Nutritional Health Specialists Bangor ME

This page provides useful content and local businesses that can help with your search for Nutritional Health Specialists. You will find helpful, informative articles about Nutritional Health Specialists, including "Overcoming Nutritional". You will also find local businesses that provide the products or services that you are looking for. Please scroll down to find the local resources in Bangor, ME that will answer all of your questions about Nutritional Health Specialists.

Lynn M Bolduc
(207) 973-7334
905 Union St,# 11
Bangor, ME
Hours
Sunday: Closed
Monday: 9:00 AM - 5:00 PM
Tuesday: 9:00 AM - 5:00 PM
Wednesday: 9:00 AM - 5:00 PM
Thursday: 9:00 AM - 5:00 PM
Friday: 9:00 AM - 5:00 PM
Saturday: Closed

Katherine Musgrave
(207) 947-8658
700 Mount Hope Ave,# 430
Bangor, ME
Hours
Sunday: Closed
Monday: 9:00 AM - 5:00 PM
Tuesday: 9:00 AM - 5:00 PM
Wednesday: 9:00 AM - 5:00 PM
Thursday: 9:00 AM - 5:00 PM
Friday: 9:00 AM - 5:00 PM
Saturday: Closed

Abbey M Mc Carthy
(207) 817-7400
23 Wabanaki Way
Indian Island, ME
Hours
Sunday: Closed
Monday: 9:00 AM - 5:00 PM
Tuesday: 9:00 AM - 5:00 PM
Wednesday: 9:00 AM - 5:00 PM
Thursday: 9:00 AM - 5:00 PM
Friday: 9:00 AM - 5:00 PM
Saturday: Closed

Caroline M Seastrom
(207) 662-5522
887 Congress St,# 320
Portland, ME
Hours
Sunday: Closed
Monday: 9:00 AM - 5:00 PM
Tuesday: 9:00 AM - 5:00 PM
Wednesday: 9:00 AM - 5:00 PM
Thursday: 9:00 AM - 5:00 PM
Friday: 9:00 AM - 5:00 PM
Saturday: Closed

Jenny Craig
(207) 774-7400
222 Saint John St
Portland, ME
Alternate Phone Number
(207) 774-7400
Services
Weight Loss, Diet Plans

Myerowitz Chiropractic
(207) 947-3333
1570 Broadway
Bangor, ME
Hours
Sunday: Closed
Monday: 9:00 AM - 5:00 PM
Tuesday: 9:00 AM - 5:00 PM
Wednesday: 9:00 AM - 5:00 PM
Thursday: 9:00 AM - 5:00 PM
Friday: 9:00 AM - 5:00 PM
Saturday: Closed

Healing Foods Healthy Solution
(207) 862-2349
60 Kennebec Rd
Hampden, ME
Hours
Sunday: Closed
Monday: 9:00 AM - 5:00 PM
Tuesday: 9:00 AM - 5:00 PM
Wednesday: 9:00 AM - 5:00 PM
Thursday: 9:00 AM - 5:00 PM
Friday: 9:00 AM - 5:00 PM
Saturday: Closed

Christiane Northrup, Inc.
(207) 846-8889
12 Portland Street
Yarmouth, ME
Services
Wellness Training, Women's Health, Obstetrics, Nutrition, Gynecology
Membership Organizations
American Holistic Medical Association

Data Provided by:
Myerowitz Chiropractic
(207) 947-3333
1570 Broadway
Bangor, ME
Hours
Sunday: Closed
Monday: 9:00 AM - 5:00 PM
Tuesday: 9:00 AM - 5:00 PM
Wednesday: 9:00 AM - 5:00 PM
Thursday: 9:00 AM - 5:00 PM
Friday: 9:00 AM - 5:00 PM
Saturday: Closed

Susanne D'Angelo-Coole
(207) 885-7700
175 US Route 1
Scarborough, ME
Hours
Sunday: Closed
Monday: 9:00 AM - 5:00 PM
Tuesday: 9:00 AM - 5:00 PM
Wednesday: 9:00 AM - 5:00 PM
Thursday: 9:00 AM - 5:00 PM
Friday: 9:00 AM - 5:00 PM
Saturday: Closed

Data Provided by:

Overcoming Nutritional

Many people suffer from low-level shortages of critical nutrients and
don’t even know it. Are you one of them?

By Linda Melone

January 2010

Pellagra. Scurvy. The words seem almost quaint now, and many people wouldn’t recognize them. But pellagra was feared throughout areas of the southern US into the early 20th century, its sufferers marked by the “four Ds”: diarrhea, dermatitis, dementia and death. Go back another hundred years and sailors dreaded scurvy, a disease that caused teeth to fall out and open sores to appear before eventually killing its victims. In time, scientists would realize that both diseases were caused by deficiencies in key nutrients that would come to be known as vitamins: niacin (vitamin B3) in the case of pellagra, vitamin C in the case of scurvy.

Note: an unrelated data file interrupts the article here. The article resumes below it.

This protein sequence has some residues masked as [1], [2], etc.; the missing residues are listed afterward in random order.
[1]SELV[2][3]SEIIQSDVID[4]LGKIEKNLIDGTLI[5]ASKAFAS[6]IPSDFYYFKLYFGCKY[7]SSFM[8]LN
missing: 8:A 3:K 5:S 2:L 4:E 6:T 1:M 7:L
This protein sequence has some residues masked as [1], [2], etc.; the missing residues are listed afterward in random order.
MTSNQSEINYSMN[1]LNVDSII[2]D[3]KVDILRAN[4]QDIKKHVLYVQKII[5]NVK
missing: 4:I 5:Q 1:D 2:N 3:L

Stark deficiencies such as pellagra and scurvy are rare in the modern developed world. But nutrient “insufficiencies” run rampant, fueled by a diet that favors convenience and speed over nutrition and quality. “People with nutrient insufficiencies or suboptimal levels of nutrients usually don’t even know it,” says Allan Magaziner, DO, author of Total Health Handbook: Your Complete Wellness Resource (Kensington) and medical director of the Magaziner Center for Wellness in Cherry Hill, New Jersey.

While their consequences may not be immediate, over time nutrient insufficiencies put you at a greater risk of infectious disease and increased chance of early mortality, says Stephen Lawson, former co-director of the Laboratory for Research in Gene Regulation at the Linus Pauling Institute at Oregon State University. “Insufficiencies can contribute to chronic diseases such as cancer and heart disease due to oxidative stress and free radical damage,” he notes.

Falling Short

Many people are falling through the nutritional gaps. According to the USDA, more than 90% of all Americans don’t get enough vitamin E (although actual deficiencies are very rare), 56% come up short on magnesium, 44% are below recommended levels for vitamin A and 31% for vitamin C. In addition, recent estimates of suboptimal vitamin D levels range from 50% to 70% of the adult population.

The root causes of these widespread insufficiencies vary, but “many medicines contribute to deficiencies,” says Magaziner. For example, birth control pills may increase the need for vitamins B6, B12 and C as well as folic acid; statins may inhibit CoQ10 synthesis; and antibiotics can lower levels of vitamins B and K along with probiotics, the healthy bacteria that inhabit the digestive tract.

Finding a Practitioner

Since a standard medical check-up doesn’t address nutritional issues, the best way to find out if you are facing a vitamin deficit is to speak with a healthcare professional who makes nutrition a cornerstone of their practice. Naturopathic physicians (NDs) believe in looking for the root causes of disease, including shortfalls in crucial nutrients, as part of educating pati...

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